This is one of three fiddles I bought Friday, three of 10 the fellow brought in. It is not a great fiddle, not in great shape, but maybe will turn into something playable. If I can get two of them to work out, I might come out on it.
The seller had done enough research to know that Antonio was dead for nearly 20 years by 1756, so suspected that this may have been built by one of his sons. Of course, it wasn't -- being a factory fiddle ca. 1900.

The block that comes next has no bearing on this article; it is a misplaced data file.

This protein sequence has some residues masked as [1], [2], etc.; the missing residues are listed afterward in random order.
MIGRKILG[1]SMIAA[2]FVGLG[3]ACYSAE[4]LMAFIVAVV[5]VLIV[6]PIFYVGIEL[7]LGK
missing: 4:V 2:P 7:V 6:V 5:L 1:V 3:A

Note the numerous nut grooves, as well as the guitar strings for the G and D -- no sense wasting a good used guitar string! Obviously this nut will have to be replaced, and we might be able to get the e-string groove to fit a little better. :-)
Homemade bridge with generous string spacing.
Copper wire tail-loop holding...
... an ornate tailpiece.
One often sees these Roman numerals on bows, to keep the stick and frog together. Less common on fiddles, though I have seen them under fingerboards. This one is hidden by the tailpiece when the instrument is strung up. Note the wire grooves in the saddle.